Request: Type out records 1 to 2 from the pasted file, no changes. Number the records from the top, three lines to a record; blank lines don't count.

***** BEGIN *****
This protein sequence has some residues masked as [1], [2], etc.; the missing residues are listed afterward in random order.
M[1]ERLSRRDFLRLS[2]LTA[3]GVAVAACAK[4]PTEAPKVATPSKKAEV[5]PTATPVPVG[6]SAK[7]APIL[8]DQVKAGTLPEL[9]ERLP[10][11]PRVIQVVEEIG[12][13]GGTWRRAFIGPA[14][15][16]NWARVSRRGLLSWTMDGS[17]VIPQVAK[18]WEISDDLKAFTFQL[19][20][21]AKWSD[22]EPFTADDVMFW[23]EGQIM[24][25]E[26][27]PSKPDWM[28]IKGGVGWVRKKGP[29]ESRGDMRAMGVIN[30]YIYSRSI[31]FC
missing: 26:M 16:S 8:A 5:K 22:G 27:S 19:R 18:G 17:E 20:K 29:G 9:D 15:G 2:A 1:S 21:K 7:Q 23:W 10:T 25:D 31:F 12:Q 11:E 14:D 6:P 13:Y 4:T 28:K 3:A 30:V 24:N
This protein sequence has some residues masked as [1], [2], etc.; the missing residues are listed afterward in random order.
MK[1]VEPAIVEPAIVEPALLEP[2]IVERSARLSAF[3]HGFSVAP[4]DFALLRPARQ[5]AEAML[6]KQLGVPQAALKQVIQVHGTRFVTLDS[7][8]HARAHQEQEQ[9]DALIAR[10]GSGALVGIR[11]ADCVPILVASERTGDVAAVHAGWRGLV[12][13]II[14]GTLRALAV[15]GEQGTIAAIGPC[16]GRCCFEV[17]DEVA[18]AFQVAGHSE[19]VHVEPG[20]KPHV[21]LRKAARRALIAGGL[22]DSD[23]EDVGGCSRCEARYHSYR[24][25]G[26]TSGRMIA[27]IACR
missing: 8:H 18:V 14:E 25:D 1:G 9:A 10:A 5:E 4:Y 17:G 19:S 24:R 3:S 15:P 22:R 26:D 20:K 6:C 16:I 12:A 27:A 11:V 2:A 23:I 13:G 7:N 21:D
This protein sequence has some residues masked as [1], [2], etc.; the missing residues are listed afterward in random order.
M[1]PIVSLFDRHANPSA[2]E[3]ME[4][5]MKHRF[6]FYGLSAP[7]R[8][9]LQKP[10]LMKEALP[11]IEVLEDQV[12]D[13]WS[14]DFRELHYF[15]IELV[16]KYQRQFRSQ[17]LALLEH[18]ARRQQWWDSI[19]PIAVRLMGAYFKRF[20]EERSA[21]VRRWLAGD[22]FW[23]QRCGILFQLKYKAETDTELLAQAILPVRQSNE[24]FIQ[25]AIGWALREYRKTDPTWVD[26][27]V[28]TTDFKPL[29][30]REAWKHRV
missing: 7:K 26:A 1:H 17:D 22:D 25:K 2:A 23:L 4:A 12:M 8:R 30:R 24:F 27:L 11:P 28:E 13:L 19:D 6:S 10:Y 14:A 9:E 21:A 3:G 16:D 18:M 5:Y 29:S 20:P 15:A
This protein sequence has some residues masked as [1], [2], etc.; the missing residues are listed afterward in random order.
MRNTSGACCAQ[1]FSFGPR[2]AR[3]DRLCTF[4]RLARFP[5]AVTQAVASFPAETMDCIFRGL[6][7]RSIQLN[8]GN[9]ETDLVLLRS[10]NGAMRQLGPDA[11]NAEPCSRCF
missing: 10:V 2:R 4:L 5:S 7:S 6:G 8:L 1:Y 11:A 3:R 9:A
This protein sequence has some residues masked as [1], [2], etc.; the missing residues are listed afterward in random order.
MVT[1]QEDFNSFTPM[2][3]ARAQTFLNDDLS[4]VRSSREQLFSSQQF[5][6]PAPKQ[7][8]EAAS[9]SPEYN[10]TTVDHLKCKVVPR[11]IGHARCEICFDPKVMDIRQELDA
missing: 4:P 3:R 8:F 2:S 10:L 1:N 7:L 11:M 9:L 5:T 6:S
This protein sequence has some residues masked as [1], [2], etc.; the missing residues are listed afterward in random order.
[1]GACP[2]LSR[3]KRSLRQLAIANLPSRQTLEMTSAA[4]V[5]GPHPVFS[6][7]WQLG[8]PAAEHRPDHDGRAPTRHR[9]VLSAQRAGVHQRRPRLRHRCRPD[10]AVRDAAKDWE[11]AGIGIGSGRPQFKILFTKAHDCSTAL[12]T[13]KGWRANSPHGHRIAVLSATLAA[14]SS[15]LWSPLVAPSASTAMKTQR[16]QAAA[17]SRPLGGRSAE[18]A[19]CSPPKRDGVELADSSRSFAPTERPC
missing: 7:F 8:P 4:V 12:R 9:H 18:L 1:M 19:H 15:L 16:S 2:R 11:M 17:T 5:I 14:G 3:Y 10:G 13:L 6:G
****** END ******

This protein sequence has some residues masked as [1], [2], etc.; the missing residues are listed afterward in random order.
M[1]ERLSRRDFLRLS[2]LTA[3]GVAVAACAK[4]PTEAPKVATPSKKAEV[5]PTATPVPVG[6]SAK[7]APIL[8]DQVKAGTLPEL[9]ERLP[10][11]PRVIQVVEEIG[12][13]GGTWRRAFIGPA[14][15][16]NWARVSRRGLLSWTMDGS[17]VIPQVAK[18]WEISDDLKAFTFQL[19][20][21]AKWSD[22]EPFTADDVMFW[23]EGQIM[24][25]E[26][27]PSKPDWM[28]IKGGVGWVRKKGP[29]ESRGDMRAMGVIN[30]YIYSRSI[31]FC
missing: 26:M 16:S 8:A 5:K 22:G 27:S 19:R 18:G 17:E 20:K 29:G 9:D 15:G 2:A 1:S 21:K 7:Q 23:W 10:T 25:D 31:F 12:Q 11:E 14:D 6:P 13:Y 4:T 28:K 3:A 30:V 24:N
This protein sequence has some residues masked as [1], [2], etc.; the missing residues are listed afterward in random order.
MK[1]VEPAIVEPAIVEPALLEP[2]IVERSARLSAF[3]HGFSVAP[4]DFALLRPARQ[5]AEAML[6]KQLGVPQAALKQVIQVHGTRFVTLDS[7][8]HARAHQEQEQ[9]DALIAR[10]GSGALVGIR[11]ADCVPILVASERTGDVAAVHAGWRGLV[12][13]II[14]GTLRALAV[15]GEQGTIAAIGPC[16]GRCCFEV[17]DEVA[18]AFQVAGHSE[19]VHVEPG[20]KPHV[21]LRKAARRALIAGGL[22]DSD[23]EDVGGCSRCEARYHSYR[24][25]G[26]TSGRMIA[27]IACR
missing: 8:H 18:V 14:E 25:D 1:G 9:A 10:A 5:E 4:Y 17:G 19:S 24:R 3:S 15:P 22:R 26:D 20:K 6:C 16:I 12:A 27:A 11:V 2:A 23:I 13:G 7:N 21:D